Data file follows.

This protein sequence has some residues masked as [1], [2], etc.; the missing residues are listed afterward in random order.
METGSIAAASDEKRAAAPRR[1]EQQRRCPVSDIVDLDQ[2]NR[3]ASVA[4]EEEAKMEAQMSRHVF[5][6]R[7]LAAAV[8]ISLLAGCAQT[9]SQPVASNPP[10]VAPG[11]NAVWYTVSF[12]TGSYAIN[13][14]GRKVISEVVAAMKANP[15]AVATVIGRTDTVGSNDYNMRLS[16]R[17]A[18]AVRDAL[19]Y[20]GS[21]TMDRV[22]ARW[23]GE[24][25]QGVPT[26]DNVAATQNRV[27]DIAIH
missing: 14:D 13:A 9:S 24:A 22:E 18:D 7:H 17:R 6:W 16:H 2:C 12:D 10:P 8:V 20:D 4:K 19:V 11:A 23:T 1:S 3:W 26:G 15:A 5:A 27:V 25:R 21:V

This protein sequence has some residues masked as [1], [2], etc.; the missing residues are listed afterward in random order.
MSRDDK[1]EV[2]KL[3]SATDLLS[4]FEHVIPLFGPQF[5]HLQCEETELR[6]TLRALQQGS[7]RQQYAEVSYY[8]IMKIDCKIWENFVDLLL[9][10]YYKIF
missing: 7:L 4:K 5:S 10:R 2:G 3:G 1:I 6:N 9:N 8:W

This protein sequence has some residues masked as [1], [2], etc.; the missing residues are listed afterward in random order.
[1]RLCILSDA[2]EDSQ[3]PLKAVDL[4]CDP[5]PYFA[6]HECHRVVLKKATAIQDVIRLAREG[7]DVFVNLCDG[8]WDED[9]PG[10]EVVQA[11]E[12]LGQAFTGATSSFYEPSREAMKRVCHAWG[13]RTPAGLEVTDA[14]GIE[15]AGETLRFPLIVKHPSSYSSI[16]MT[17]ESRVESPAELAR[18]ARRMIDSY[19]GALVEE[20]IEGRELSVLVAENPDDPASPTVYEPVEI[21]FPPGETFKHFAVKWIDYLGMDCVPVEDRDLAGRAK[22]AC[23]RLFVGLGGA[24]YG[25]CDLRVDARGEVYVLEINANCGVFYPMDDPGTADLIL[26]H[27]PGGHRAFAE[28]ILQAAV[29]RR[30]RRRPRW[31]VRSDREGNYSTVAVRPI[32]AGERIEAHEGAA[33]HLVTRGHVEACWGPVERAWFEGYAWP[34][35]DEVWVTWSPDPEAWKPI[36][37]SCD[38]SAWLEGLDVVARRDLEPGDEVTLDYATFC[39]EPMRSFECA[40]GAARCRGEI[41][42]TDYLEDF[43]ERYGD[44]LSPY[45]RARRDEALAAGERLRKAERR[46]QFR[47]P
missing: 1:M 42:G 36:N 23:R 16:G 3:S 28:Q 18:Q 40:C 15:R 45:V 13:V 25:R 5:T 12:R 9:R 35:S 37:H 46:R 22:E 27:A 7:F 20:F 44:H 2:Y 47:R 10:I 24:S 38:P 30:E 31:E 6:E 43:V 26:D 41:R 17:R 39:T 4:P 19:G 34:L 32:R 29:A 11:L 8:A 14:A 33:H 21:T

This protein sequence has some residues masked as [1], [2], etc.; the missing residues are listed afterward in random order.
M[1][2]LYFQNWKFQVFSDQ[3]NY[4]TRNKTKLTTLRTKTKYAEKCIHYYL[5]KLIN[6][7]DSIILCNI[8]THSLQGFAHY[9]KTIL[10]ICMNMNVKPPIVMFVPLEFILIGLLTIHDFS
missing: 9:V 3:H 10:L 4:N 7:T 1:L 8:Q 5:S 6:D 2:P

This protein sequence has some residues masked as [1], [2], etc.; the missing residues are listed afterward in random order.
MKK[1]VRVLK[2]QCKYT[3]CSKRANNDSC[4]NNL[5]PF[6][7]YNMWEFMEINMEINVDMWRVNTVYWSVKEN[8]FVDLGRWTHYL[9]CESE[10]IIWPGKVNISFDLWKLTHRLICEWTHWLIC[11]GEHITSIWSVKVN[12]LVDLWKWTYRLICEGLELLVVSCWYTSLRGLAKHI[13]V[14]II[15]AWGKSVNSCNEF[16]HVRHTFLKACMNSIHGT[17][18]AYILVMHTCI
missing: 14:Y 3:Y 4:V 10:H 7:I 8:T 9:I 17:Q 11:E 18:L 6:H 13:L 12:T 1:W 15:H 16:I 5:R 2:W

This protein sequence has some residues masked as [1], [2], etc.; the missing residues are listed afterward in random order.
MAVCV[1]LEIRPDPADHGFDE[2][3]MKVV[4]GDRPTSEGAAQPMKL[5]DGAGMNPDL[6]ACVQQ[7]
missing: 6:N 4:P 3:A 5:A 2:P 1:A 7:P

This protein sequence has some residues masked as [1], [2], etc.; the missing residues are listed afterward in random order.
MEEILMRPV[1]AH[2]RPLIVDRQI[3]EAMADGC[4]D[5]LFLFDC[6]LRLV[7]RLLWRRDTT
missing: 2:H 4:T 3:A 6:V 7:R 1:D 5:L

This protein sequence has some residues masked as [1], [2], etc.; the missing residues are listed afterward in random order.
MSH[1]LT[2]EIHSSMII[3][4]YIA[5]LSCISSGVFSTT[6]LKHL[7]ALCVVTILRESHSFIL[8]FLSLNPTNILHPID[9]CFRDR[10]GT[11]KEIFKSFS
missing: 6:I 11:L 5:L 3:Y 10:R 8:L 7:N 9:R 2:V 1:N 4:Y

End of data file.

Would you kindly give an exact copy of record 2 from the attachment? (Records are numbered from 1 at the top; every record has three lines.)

This protein sequence has some residues masked as [1], [2], etc.; the missing residues are listed afterward in random order.
MSRDDK[1]EV[2]KL[3]SATDLLS[4]FEHVIPLFGPQF[5]HLQCEETELR[6]TLRALQQGS[7]RQQYAEVSYY[8]IMKIDCKIWENFVDLLL[9][10]YYKIF
missing: 7:L 4:K 5:S 10:R 2:G 3:G 1:I 6:N 9:N 8:W